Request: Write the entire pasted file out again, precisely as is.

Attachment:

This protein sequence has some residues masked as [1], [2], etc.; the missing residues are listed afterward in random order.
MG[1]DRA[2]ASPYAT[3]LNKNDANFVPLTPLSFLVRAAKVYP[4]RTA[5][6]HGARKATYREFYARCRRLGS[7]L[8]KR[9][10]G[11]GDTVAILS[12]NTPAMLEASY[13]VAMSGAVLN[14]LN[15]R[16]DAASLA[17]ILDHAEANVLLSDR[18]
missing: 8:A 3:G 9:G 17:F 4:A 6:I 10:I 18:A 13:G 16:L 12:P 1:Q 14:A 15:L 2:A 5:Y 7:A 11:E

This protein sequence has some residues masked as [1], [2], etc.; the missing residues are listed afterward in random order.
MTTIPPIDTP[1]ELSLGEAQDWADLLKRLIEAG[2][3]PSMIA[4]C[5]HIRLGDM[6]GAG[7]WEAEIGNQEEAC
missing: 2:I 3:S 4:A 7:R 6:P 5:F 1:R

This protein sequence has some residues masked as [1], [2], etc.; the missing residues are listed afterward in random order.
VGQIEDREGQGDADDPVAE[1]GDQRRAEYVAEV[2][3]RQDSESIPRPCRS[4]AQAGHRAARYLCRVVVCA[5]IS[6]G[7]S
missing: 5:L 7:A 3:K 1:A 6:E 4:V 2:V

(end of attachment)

This protein sequence has some residues masked as [1], [2], etc.; the missing residues are listed afterward in random order.
MG[1]DRA[2]ASPYAT[3]LNKNDANFVPLTPLSFLVRAAKVYP[4]RTA[5][6]HGARKATYREFYARCRRLGS[7]L[8]KR[9][10]G[11]GDTVAILS[12]NTPAMLEASY[13]VAMSGAVLN[14]LN[15]R[16]DAASLA[17]ILDHAEANVLLSDR[18]
missing: 8:A 3:G 9:G 17:F 4:A 6:I 10:I 18:A 13:G 16:L 12:P 1:Q 14:A 15:L 2:A 5:Y 7:A 11:E

This protein sequence has some residues masked as [1], [2], etc.; the missing residues are listed afterward in random order.
MTTIPPIDTP[1]ELSLGEAQDWADLLKRLIEAG[2][3]PSMIA[4]C[5]HIRLGDM[6]GAG[7]WEAEIGNQEEAC
missing: 2:I 3:S 4:A 7:R 6:P 5:F 1:R

This protein sequence has some residues masked as [1], [2], etc.; the missing residues are listed afterward in random order.
VGQIEDREGQGDADDPVAE[1]GDQRRAEYVAEV[2][3]RQDSESIPRPCRS[4]AQAGHRAARYLCRVVVCA[5]IS[6]G[7]S
missing: 5:L 7:A 3:K 1:A 6:E 4:V 2:V